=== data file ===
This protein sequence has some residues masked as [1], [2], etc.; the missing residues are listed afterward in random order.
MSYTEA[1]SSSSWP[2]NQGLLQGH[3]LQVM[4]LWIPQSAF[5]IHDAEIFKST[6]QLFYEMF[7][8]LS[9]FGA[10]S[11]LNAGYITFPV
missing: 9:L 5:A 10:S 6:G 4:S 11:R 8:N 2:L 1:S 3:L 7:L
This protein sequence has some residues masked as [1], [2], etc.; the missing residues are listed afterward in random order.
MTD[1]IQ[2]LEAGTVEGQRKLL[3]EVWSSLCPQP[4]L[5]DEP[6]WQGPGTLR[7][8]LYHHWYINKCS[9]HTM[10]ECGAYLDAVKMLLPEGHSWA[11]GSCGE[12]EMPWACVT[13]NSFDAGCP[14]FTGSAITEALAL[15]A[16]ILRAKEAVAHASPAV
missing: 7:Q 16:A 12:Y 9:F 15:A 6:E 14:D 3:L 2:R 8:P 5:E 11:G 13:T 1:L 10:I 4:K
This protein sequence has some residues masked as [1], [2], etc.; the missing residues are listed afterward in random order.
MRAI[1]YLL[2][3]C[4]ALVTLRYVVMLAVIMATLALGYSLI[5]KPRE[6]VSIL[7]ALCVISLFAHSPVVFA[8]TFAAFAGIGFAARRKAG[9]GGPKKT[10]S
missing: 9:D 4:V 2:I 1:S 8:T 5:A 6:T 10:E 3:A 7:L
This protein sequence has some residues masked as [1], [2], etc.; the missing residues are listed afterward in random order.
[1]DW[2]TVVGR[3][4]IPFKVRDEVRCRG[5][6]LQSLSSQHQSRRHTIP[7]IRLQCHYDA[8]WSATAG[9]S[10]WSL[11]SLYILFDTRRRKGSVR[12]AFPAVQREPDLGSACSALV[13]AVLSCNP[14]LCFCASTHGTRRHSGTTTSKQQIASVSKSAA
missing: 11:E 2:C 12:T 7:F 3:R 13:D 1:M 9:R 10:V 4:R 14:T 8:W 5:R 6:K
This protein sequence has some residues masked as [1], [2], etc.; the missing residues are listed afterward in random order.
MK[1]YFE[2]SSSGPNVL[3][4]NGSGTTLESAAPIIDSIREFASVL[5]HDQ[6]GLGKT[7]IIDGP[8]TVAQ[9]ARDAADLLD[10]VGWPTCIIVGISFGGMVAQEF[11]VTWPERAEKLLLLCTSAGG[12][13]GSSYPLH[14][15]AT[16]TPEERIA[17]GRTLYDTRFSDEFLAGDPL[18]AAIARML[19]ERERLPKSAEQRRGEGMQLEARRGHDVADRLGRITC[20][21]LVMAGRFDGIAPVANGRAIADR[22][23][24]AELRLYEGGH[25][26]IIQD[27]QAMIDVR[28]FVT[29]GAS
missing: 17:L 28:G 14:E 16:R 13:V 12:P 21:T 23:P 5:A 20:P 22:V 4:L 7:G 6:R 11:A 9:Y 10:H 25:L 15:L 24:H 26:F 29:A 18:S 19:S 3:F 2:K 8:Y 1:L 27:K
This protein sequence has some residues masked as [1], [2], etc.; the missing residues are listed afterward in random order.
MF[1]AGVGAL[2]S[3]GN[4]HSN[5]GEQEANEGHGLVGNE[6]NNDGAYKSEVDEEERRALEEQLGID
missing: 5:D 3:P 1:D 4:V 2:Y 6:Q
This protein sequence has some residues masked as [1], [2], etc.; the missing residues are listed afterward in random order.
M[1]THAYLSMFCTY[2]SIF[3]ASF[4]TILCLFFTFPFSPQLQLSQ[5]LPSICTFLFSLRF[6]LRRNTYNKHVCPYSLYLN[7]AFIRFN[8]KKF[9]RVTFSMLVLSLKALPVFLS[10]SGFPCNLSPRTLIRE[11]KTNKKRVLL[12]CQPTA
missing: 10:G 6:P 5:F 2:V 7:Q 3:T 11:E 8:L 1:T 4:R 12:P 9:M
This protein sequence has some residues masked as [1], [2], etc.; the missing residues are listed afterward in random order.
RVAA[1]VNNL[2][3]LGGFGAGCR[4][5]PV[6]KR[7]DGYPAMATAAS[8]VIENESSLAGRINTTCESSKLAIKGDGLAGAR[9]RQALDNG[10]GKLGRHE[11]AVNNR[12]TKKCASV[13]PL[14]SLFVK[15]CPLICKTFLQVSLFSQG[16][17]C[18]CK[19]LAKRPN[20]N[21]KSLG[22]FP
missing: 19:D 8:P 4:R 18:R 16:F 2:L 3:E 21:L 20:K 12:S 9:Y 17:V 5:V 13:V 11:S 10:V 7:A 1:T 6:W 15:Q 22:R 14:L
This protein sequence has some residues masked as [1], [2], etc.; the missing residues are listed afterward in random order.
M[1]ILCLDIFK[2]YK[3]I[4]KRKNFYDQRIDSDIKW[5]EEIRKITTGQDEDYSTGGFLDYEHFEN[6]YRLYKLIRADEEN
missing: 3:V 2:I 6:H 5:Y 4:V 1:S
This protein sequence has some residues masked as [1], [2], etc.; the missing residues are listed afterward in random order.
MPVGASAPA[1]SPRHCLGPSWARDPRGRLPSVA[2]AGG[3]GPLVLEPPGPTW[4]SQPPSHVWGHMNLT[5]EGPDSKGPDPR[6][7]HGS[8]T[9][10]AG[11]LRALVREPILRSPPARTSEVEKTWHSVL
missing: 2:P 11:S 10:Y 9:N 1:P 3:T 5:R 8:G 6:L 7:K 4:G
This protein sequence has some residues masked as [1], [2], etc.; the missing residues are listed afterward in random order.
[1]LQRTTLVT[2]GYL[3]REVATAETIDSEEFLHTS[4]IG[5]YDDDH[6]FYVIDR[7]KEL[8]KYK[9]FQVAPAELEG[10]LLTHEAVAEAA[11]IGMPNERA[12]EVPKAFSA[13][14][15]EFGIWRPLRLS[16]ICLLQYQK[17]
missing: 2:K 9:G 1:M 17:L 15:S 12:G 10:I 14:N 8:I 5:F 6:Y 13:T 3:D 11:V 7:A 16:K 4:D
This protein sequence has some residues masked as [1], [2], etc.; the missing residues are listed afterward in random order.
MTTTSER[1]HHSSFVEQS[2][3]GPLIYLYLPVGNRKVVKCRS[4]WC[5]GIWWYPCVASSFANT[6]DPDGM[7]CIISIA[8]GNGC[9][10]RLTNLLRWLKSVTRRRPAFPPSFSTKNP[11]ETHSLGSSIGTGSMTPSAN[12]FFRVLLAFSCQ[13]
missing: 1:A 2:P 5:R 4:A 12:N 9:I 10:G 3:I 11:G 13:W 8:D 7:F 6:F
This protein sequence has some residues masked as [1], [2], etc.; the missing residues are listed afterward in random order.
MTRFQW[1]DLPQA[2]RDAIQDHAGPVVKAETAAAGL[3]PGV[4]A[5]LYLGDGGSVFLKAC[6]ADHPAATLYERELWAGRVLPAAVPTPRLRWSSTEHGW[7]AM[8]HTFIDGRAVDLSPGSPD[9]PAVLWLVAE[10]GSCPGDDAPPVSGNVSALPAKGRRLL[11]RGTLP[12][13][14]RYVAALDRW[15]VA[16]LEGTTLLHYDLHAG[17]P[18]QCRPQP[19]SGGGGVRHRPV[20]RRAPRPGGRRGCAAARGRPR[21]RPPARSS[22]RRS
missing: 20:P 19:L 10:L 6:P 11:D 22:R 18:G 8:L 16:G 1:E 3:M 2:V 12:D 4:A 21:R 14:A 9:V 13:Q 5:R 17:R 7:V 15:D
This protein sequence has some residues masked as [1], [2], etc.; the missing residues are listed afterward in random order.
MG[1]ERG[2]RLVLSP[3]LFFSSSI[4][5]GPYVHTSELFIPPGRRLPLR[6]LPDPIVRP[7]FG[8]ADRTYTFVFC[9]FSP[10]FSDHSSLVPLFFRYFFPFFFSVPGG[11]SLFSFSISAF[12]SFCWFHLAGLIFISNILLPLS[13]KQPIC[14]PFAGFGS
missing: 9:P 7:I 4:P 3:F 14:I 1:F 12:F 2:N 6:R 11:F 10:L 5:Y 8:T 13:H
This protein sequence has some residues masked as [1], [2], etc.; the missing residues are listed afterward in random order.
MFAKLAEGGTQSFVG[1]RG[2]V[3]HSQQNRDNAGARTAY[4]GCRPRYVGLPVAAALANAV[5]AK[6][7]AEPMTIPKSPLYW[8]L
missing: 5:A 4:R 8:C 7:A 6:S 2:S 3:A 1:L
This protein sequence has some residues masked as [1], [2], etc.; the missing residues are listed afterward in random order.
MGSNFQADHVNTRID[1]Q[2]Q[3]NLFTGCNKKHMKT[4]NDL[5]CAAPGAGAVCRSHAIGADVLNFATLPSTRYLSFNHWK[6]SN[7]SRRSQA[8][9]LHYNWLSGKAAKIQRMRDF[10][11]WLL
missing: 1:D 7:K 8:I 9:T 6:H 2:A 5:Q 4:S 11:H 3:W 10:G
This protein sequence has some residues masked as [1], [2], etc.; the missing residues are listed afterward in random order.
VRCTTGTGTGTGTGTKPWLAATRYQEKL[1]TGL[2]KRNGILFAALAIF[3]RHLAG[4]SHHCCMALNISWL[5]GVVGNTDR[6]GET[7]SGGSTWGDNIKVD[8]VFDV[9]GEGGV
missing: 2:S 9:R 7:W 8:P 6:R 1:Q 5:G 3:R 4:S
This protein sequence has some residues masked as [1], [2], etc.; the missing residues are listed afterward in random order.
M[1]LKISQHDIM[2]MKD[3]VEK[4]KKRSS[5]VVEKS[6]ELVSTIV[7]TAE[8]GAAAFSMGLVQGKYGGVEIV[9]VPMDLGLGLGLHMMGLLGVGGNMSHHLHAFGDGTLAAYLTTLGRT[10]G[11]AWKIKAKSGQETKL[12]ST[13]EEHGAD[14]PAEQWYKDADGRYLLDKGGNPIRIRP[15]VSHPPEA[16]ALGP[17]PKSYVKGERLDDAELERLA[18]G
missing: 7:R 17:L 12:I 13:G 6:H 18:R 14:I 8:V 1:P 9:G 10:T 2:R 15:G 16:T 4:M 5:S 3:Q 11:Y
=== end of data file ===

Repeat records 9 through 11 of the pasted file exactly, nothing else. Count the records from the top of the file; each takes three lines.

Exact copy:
This protein sequence has some residues masked as [1], [2], etc.; the missing residues are listed afterward in random order.
M[1]ILCLDIFK[2]YK[3]I[4]KRKNFYDQRIDSDIKW[5]EEIRKITTGQDEDYSTGGFLDYEHFEN[6]YRLYKLIRADEEN
missing: 3:V 2:I 6:H 5:Y 4:V 1:S
This protein sequence has some residues masked as [1], [2], etc.; the missing residues are listed afterward in random order.
MPVGASAPA[1]SPRHCLGPSWARDPRGRLPSVA[2]AGG[3]GPLVLEPPGPTW[4]SQPPSHVWGHMNLT[5]EGPDSKGPDPR[6][7]HGS[8]T[9][10]AG[11]LRALVREPILRSPPARTSEVEKTWHSVL
missing: 2:P 11:S 10:Y 9:N 1:P 3:T 5:R 8:G 6:L 7:K 4:G
This protein sequence has some residues masked as [1], [2], etc.; the missing residues are listed afterward in random order.
[1]LQRTTLVT[2]GYL[3]REVATAETIDSEEFLHTS[4]IG[5]YDDDH[6]FYVIDR[7]KEL[8]KYK[9]FQVAPAELEG[10]LLTHEAVAEAA[11]IGMPNERA[12]EVPKAFSA[13][14][15]EFGIWRPLRLS[16]ICLLQYQK[17]
missing: 2:K 9:G 1:M 17:L 15:S 12:G 10:I 14:N 8:I 5:F 6:Y 13:T 3:D 11:V 7:A 16:K 4:D